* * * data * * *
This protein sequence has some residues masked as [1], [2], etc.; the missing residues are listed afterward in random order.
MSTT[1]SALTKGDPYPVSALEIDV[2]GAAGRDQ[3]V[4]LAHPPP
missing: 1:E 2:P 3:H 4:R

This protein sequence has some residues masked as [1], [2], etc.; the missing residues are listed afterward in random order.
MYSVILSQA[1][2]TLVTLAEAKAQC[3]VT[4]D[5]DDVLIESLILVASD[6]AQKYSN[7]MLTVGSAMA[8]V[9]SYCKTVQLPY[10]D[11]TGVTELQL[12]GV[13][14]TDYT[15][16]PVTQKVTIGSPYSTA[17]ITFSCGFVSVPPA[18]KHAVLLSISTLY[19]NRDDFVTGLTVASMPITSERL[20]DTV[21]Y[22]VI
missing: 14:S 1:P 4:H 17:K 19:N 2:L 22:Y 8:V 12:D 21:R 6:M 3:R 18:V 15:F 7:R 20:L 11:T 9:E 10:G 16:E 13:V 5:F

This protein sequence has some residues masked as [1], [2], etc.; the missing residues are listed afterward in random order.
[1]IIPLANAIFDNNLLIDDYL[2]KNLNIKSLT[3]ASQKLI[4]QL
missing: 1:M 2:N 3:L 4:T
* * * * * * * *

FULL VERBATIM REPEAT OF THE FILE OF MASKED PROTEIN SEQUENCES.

This protein sequence has some residues masked as [1], [2], etc.; the missing residues are listed afterward in random order.
MSTT[1]SALTKGDPYPVSALEIDV[2]GAAGRDQ[3]V[4]LAHPPP
missing: 1:E 2:P 3:H 4:R

This protein sequence has some residues masked as [1], [2], etc.; the missing residues are listed afterward in random order.
MYSVILSQA[1][2]TLVTLAEAKAQC[3]VT[4]D[5]DDVLIESLILVASD[6]AQKYSN[7]MLTVGSAMA[8]V[9]SYCKTVQLPY[10]D[11]TGVTELQL[12]GV[13][14]TDYT[15][16]PVTQKVTIGSPYSTA[17]ITFSCGFVSVPPA[18]KHAVLLSISTLY[19]NRDDFVTGLTVASMPITSERL[20]DTV[21]Y[22]VI
missing: 14:S 1:P 4:H 17:K 19:N 2:L 22:Y 8:V 12:D 21:R 6:M 3:R 18:V 15:F 7:R 20:L 11:T 9:E 10:G 16:E 13:V 5:F

This protein sequence has some residues masked as [1], [2], etc.; the missing residues are listed afterward in random order.
[1]IIPLANAIFDNNLLIDDYL[2]KNLNIKSLT[3]ASQKLI[4]QL
missing: 1:M 2:N 3:L 4:T